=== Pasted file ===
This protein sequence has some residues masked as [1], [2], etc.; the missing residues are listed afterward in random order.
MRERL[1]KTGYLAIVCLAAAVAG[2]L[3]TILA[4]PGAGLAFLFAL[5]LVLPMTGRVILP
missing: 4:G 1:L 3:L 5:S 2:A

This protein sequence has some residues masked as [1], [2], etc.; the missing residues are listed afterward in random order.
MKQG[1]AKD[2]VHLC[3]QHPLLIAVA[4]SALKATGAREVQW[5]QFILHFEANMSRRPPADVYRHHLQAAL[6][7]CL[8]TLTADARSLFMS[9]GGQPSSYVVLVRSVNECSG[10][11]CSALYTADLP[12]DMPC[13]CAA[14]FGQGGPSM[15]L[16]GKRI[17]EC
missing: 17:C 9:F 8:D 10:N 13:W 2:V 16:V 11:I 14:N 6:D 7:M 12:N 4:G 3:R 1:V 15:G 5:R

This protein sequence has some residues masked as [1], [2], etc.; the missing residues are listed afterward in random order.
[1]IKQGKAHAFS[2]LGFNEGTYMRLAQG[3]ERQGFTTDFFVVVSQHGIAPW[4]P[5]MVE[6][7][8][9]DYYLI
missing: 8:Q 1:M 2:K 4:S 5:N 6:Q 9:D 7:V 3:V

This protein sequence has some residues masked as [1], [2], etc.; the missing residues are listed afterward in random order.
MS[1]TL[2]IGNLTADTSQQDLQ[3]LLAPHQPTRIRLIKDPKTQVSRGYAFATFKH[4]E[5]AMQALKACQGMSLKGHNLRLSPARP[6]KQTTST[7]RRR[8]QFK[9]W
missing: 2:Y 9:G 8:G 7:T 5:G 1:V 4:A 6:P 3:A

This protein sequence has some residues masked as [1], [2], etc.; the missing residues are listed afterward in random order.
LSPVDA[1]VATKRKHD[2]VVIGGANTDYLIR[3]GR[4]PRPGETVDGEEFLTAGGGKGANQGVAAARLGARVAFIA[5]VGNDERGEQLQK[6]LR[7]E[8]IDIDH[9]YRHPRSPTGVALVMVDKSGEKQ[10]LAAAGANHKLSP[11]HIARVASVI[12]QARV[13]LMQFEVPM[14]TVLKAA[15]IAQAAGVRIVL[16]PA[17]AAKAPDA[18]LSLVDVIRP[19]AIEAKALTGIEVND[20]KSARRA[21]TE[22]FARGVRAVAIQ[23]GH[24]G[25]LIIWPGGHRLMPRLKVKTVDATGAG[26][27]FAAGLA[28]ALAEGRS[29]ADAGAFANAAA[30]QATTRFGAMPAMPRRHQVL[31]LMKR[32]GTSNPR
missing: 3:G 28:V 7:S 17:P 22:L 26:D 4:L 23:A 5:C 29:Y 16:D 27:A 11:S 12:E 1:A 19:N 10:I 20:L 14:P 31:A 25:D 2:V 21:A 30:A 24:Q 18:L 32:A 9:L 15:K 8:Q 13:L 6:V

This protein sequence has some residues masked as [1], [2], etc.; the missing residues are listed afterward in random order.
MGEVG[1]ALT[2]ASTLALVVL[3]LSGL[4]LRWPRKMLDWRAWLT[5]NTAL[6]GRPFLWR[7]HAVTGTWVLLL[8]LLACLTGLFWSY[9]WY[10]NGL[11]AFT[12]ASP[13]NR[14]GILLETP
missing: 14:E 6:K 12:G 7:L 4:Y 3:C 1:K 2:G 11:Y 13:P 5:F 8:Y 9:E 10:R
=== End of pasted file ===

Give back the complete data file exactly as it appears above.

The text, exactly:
This protein sequence has some residues masked as [1], [2], etc.; the missing residues are listed afterward in random order.
MRERL[1]KTGYLAIVCLAAAVAG[2]L[3]TILA[4]PGAGLAFLFAL[5]LVLPMTGRVILP
missing: 4:G 1:L 3:L 5:S 2:A

This protein sequence has some residues masked as [1], [2], etc.; the missing residues are listed afterward in random order.
MKQG[1]AKD[2]VHLC[3]QHPLLIAVA[4]SALKATGAREVQW[5]QFILHFEANMSRRPPADVYRHHLQAAL[6][7]CL[8]TLTADARSLFMS[9]GGQPSSYVVLVRSVNECSG[10][11]CSALYTADLP[12]DMPC[13]CAA[14]FGQGGPSM[15]L[16]GKRI[17]EC
missing: 17:C 9:F 8:D 10:N 13:W 2:V 16:V 11:I 14:N 6:D 7:M 12:N 4:G 3:R 1:V 15:G 5:R

This protein sequence has some residues masked as [1], [2], etc.; the missing residues are listed afterward in random order.
[1]IKQGKAHAFS[2]LGFNEGTYMRLAQG[3]ERQGFTTDFFVVVSQHGIAPW[4]P[5]MVE[6][7][8][9]DYYLI
missing: 8:Q 1:M 2:K 4:S 5:N 6:Q 9:D 7:V 3:V

This protein sequence has some residues masked as [1], [2], etc.; the missing residues are listed afterward in random order.
MS[1]TL[2]IGNLTADTSQQDLQ[3]LLAPHQPTRIRLIKDPKTQVSRGYAFATFKH[4]E[5]AMQALKACQGMSLKGHNLRLSPARP[6]KQTTST[7]RRR[8]QFK[9]W
missing: 2:Y 9:G 8:G 7:T 5:G 1:V 4:A 6:P 3:A

This protein sequence has some residues masked as [1], [2], etc.; the missing residues are listed afterward in random order.
LSPVDA[1]VATKRKHD[2]VVIGGANTDYLIR[3]GR[4]PRPGETVDGEEFLTAGGGKGANQGVAAARLGARVAFIA[5]VGNDERGEQLQK[6]LR[7]E[8]IDIDH[9]YRHPRSPTGVALVMVDKSGEKQ[10]LAAAGANHKLSP[11]HIARVASVI[12]QARV[13]LMQFEVPM[14]TVLKAA[15]IAQAAGVRIVL[16]PA[17]AAKAPDA[18]LSLVDVIRP[19]AIEAKALTGIEVND[20]KSARRA[21]TE[22]FARGVRAVAIQ[23]GH[24]G[25]LIIWPGGHRLMPRLKVKTVDATGAG[26][27]FAAGLA[28]ALAEGRS[29]ADAGAFANAAA[30]QATTRFGAMPAMPRRHQVL[31]LMKR[32]GTSNPR
missing: 3:G 28:V 7:S 17:P 22:L 26:D 4:L 23:A 5:C 29:Y 16:D 27:A 11:S 12:E 1:A 19:N 10:I 20:L 14:P 31:A 25:D 2:V 21:A 30:A 24:Q 18:L 32:A 9:L 15:K 8:Q 13:L 6:V

This protein sequence has some residues masked as [1], [2], etc.; the missing residues are listed afterward in random order.
MGEVG[1]ALT[2]ASTLALVVL[3]LSGL[4]LRWPRKMLDWRAWLT[5]NTAL[6]GRPFLWR[7]HAVTGTWVLLL[8]LLACLTGLFWSY[9]WY[10]NGL[11]AFT[12]ASP[13]NR[14]GILLETP
missing: 14:E 6:K 12:G 7:L 4:Y 3:C 1:K 2:G 11:Y 13:P 5:F 8:Y 9:E 10:R